Syxsense is a leading software vendor providing endpoint security and IT operations management solutions to Managed Service Providers (MSPs), enterprises, and government organizations. Its solutions provide real-time visibility and control over endpoint devices, networks, and cloud infrastructure, helping organizations to protect against cyber threats, improve IT operations, and reduce risk. Syxsense is the first Unified Security and Endpoint Management (USEM) platform that centralizes the three key elements of endpoint security management: security and patch vulnerability management, remediation, and compliance controlled by a powerful drag-and-drop workflow automation technology called Syxsense Cortex™. Syxsense is a single cloud-based platform supporting Windows, Linux, Mac, and mobile devices on-premises and in the cloud. For more information, visit

About TMC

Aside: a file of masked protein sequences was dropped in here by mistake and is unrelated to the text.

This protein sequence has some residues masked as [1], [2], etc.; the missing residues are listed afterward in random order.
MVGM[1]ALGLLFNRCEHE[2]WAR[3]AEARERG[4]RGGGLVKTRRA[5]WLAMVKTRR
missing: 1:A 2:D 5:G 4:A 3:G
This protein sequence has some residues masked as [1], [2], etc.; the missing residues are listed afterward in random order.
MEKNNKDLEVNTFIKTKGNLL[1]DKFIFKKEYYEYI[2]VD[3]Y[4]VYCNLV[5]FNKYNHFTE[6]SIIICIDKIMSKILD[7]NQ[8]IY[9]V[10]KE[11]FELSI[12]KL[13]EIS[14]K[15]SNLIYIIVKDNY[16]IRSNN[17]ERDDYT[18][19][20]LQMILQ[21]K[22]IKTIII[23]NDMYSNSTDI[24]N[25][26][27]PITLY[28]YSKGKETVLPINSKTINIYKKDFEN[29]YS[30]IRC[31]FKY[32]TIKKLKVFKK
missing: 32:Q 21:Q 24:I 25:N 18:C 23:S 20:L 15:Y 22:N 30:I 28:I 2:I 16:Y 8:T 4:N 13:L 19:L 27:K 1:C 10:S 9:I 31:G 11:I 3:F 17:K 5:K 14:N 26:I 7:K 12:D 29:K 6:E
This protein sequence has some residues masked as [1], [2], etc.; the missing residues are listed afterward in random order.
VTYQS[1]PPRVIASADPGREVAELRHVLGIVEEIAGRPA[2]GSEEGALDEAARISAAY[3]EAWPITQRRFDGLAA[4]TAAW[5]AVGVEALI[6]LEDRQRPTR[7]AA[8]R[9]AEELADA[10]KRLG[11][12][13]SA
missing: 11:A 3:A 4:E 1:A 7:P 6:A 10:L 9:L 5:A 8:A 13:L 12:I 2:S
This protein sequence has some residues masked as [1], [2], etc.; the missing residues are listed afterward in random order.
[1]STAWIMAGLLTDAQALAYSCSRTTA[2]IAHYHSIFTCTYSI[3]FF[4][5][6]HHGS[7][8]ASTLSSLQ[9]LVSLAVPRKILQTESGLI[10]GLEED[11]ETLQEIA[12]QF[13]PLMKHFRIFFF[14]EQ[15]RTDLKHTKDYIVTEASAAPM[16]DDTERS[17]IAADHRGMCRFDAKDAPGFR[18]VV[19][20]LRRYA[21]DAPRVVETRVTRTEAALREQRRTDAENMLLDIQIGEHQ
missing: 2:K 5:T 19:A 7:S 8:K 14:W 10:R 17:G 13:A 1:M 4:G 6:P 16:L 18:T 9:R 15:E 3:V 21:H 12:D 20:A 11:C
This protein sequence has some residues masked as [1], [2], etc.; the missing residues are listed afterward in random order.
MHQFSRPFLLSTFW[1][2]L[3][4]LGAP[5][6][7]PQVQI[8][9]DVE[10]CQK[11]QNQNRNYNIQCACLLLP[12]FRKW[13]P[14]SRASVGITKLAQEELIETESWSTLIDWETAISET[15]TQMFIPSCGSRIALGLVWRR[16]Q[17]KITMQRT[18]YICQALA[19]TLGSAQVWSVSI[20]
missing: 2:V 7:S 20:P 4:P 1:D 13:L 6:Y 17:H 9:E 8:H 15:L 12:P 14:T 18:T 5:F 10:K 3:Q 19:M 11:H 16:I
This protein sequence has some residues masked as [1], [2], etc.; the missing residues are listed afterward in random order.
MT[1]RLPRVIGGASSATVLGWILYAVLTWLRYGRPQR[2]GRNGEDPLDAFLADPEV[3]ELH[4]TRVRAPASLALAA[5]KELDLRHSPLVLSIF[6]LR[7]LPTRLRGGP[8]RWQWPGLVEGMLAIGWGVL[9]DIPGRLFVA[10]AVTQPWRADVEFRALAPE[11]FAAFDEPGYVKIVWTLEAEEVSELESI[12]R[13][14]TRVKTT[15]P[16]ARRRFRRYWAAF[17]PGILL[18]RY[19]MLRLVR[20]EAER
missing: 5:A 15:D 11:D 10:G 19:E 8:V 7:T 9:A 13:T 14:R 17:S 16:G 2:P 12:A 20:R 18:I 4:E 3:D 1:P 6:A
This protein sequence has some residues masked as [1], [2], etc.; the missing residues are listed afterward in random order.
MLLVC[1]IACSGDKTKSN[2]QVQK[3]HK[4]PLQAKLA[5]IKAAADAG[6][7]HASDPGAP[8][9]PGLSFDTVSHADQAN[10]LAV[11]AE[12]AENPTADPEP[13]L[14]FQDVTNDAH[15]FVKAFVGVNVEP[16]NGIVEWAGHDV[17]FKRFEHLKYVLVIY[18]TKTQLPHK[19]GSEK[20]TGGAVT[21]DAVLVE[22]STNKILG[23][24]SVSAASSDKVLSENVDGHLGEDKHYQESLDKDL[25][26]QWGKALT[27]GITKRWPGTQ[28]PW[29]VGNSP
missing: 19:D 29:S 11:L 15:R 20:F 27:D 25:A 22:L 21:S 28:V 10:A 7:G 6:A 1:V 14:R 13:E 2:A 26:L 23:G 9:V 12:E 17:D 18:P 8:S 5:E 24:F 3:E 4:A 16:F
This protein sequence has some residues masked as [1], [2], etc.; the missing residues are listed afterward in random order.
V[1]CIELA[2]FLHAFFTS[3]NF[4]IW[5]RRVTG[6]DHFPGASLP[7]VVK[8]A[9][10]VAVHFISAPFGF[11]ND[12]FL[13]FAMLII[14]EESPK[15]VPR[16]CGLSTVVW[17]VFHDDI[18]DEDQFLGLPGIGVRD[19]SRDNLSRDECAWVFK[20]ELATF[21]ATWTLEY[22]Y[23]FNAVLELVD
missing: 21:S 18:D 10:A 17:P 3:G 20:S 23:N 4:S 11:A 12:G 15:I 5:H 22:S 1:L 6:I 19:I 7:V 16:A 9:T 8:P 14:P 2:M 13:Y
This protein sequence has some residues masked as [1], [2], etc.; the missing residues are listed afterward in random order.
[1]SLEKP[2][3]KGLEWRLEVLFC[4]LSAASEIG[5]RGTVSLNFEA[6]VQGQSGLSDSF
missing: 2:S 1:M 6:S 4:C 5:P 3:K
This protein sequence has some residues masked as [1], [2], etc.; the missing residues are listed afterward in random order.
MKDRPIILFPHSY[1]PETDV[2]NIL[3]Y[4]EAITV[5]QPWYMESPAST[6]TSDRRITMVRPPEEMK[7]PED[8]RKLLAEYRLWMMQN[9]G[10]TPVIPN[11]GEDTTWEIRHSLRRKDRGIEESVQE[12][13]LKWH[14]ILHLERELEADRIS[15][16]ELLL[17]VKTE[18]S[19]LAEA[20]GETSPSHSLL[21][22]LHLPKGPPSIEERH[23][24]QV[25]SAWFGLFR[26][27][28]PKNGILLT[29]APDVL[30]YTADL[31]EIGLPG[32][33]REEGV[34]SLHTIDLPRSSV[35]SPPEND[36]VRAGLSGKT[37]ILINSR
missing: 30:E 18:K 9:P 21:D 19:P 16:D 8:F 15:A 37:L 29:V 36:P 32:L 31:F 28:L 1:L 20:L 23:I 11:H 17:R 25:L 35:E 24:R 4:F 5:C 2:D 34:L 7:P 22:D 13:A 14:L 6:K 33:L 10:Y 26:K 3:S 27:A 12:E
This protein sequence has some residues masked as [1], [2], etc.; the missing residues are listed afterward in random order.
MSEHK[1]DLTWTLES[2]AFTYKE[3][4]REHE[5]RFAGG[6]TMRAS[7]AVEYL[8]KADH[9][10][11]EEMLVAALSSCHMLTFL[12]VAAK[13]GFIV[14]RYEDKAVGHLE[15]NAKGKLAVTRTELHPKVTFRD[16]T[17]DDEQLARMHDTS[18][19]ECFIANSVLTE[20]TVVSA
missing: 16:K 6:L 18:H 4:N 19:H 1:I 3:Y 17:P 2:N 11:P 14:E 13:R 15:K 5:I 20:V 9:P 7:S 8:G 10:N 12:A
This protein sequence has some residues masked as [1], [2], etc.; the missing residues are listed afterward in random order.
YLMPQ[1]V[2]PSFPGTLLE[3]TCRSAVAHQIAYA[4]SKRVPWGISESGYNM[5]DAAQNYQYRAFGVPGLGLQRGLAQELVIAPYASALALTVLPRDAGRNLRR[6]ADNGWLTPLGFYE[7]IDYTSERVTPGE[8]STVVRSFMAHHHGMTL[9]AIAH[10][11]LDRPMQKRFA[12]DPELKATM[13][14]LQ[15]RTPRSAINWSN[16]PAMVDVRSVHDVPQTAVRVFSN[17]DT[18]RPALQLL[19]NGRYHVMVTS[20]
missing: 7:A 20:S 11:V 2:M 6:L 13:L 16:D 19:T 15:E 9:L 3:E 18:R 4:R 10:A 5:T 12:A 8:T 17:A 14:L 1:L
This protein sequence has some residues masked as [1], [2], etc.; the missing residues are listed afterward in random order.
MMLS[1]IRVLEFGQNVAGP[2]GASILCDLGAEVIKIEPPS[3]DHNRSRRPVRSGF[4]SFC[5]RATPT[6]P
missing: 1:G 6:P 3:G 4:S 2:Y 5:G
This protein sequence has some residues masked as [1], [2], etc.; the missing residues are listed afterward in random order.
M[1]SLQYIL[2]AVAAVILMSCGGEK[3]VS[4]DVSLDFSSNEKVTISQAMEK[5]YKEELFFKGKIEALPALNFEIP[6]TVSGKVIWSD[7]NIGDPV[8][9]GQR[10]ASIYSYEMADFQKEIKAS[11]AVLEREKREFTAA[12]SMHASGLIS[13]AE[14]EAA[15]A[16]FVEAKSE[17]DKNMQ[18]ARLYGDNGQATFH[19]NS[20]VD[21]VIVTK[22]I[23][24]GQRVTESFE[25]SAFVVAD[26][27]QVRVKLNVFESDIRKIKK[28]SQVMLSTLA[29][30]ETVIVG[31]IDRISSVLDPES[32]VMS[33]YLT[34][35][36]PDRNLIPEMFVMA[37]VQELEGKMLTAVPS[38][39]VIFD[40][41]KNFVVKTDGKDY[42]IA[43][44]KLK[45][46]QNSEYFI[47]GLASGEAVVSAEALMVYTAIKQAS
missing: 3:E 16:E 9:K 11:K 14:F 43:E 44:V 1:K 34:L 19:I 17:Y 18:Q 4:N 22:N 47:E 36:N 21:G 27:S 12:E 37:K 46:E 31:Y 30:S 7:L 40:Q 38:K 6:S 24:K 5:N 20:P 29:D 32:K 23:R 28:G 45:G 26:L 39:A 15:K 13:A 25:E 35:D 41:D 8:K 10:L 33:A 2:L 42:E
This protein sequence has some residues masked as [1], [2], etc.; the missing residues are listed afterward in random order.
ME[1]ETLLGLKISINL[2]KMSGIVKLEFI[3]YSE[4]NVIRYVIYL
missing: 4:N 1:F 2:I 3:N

Through our news and solutions-focused editorial platforms, live events, webinars, and online advertising, TMC provides global buyers with valuable insights for making informed technology purchase decisions and successfully navigating markets.


Syxsense Contact
Raymond Fenton
Voxus PR

TMC Contact
Michelle Connolly
Senior Marketing Manager
203-852-6800, ext. 170

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Syxsense combines IT management, patch management, and security vulnerability scanning in one powerful solution. Get started today.

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Automation Is the Key to Improving Time-to-Remediate and Time-to-Patch